I’m too busy to watch much football, but I do enjoy the NFL when I get a chance. In week 11, there were two games where the score was tied after 60 minutes. The Jets beat New England on a routine field goal at the end of a nice drive, but it feels kind of like the coin toss won the game. And Philly and the Bengals tied, which is also a lousy outcome. Up here in Canada, we have a better solution.

The Canadian Football League (season’s just winding up, next Sunday is Grey Cup day) has a variant of college-football overtime procedures, like so:

  • Team A gets the ball on Team B’s 35-yard line and you see what happens. Absent defensive heroics, they’ll probably get at least three points. If Team B forces a turnover and scores off that, they win.

  • Team B gets the ball on Team A’s 35. After they’ve had their turn, either it’s still tied or someone has won.

  • If they’re still tied, they repeat the process, in the opposite order, which mean Team B gets two offensive series in a row.

The only flaw in the system is that it allows for at most two repetitions of this, so ties are possible albeit incredibly rare.

Hey NFL, look north and learn.


Comment feed for ongoing:Comments feed

From: Michael Galpin (Nov 16 2008, at 21:11)

Some mathematical analysis of the NFL's overtime system: http://www.maa.org/mathland/mathtrek_11_08_04.html .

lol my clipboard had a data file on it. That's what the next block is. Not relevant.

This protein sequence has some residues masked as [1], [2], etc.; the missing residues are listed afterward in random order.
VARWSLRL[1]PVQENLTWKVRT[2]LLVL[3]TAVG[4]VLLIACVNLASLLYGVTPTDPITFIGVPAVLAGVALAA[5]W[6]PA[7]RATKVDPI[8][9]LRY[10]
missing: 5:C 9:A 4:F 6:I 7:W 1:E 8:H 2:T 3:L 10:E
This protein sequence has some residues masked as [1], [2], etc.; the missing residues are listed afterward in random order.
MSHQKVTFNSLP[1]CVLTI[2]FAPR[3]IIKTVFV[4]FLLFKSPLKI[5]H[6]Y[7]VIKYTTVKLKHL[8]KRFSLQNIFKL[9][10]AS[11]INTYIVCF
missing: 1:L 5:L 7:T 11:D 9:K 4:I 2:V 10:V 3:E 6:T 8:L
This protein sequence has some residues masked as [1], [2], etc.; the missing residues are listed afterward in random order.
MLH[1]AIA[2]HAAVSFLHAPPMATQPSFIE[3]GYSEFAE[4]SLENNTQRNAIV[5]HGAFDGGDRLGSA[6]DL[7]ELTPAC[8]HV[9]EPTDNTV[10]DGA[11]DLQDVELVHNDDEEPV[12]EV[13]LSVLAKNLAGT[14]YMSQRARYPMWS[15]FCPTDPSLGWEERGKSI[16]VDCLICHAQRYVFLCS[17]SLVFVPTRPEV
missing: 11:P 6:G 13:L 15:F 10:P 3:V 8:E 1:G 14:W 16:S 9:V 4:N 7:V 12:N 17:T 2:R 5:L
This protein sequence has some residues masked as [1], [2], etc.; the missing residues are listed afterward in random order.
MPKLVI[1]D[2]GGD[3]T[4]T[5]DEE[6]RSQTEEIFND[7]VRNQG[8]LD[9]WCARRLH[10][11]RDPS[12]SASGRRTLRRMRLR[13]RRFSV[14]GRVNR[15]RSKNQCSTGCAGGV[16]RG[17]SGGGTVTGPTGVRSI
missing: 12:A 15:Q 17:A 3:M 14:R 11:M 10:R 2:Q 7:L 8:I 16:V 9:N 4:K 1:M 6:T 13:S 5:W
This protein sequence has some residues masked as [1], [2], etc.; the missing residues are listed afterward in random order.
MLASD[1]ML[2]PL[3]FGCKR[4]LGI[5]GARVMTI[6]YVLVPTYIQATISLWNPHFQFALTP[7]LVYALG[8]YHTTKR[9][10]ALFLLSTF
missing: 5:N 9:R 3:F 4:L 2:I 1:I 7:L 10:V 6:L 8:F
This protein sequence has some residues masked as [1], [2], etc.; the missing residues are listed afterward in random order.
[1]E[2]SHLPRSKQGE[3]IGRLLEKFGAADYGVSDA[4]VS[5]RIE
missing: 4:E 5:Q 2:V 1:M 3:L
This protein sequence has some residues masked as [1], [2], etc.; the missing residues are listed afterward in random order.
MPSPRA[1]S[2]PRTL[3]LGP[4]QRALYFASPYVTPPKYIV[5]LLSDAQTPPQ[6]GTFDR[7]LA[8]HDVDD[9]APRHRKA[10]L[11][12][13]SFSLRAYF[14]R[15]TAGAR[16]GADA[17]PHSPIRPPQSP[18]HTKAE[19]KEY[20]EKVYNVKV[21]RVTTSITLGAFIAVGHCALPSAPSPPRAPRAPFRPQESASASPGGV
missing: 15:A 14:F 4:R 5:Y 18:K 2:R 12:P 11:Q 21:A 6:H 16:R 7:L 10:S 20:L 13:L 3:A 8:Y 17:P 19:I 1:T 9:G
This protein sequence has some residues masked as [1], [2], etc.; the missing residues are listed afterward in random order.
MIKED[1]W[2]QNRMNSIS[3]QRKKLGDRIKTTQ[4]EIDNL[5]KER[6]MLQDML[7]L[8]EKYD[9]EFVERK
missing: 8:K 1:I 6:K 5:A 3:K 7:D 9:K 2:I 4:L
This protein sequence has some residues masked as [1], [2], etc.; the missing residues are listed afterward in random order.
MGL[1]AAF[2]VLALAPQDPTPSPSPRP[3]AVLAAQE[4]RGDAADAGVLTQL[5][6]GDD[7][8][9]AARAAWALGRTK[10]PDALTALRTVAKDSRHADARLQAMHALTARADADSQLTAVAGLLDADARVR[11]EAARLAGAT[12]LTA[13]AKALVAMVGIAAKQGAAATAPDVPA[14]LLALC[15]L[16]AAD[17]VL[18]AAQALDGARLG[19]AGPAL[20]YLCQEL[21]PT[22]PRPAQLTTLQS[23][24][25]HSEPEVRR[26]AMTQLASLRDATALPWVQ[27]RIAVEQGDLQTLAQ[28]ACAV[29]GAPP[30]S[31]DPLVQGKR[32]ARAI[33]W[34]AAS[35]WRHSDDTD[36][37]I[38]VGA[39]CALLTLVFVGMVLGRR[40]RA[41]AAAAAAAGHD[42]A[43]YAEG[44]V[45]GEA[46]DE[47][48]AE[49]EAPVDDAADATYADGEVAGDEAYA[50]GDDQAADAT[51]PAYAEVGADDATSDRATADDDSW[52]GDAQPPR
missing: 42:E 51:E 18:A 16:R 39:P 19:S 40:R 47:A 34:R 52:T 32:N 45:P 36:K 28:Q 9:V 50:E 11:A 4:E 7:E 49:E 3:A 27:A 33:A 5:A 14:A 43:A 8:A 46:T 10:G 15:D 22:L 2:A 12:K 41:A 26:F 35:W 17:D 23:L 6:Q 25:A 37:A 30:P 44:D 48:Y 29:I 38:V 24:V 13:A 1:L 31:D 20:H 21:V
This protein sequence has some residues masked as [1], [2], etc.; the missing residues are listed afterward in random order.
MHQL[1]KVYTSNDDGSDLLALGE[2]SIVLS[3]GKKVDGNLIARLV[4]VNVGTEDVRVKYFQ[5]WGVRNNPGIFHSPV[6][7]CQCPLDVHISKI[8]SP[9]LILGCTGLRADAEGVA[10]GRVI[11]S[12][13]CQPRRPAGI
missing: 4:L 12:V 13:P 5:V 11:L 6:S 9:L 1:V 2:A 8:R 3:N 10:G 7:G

Not sure if things are actually more fair in the NCAA or Canadian football. However, it is very unlikely the NFL would go with such a system, as it makes the length of the game (and thus television scheduling) non-deterministic.


From: Matt Thompson (Nov 16 2008, at 21:23)

Tim - I actually dislike (intensely) the college (and CFL) overtime rules. W/the exception of the field goal unit, it takes the special teams players completely out of the game. You should have to play offense, defense, and special teams to win a game, not just two of the three...

In the playoffs you can't have a tie - so this only an issue w/regular season games. Several years ago there was a lot of debate as to how they might change the "first to score" overtime rules - no good answer emerged.

As for the game today - both teams did get at least one chance in the OT to win it - the fact neither team did suggests a tie was a reasonable result.

Years ago the NFL wouldn't go a season without 1 or more ties - this used to be a sign of two equally matched teams.

I agree that the coin toss introduces a non-skill related factor of who can win the game. Consider this - Since 2006 only 44% of the time has the team who has won the coin toss actually scored off their first drive.

What has been discussed (yet voted down the last 3 years) is the idea of giving each team at least one possession (regardless of outcome) in the OT. If it remains tied at that point, then it goes to sudden death...


From: Craig S. Cottingham (Nov 16 2008, at 21:49)

That's similar to the shootout in hockey, isn't it?


From: James (Nov 17 2008, at 05:17)

The rules of the defunct NFLE and WLAF insisted that each teams offense got at least one possession in overtime. That produced some exciting finishes - if the winner of the coin toss scored first then they still had to play defence and stop the other team to win!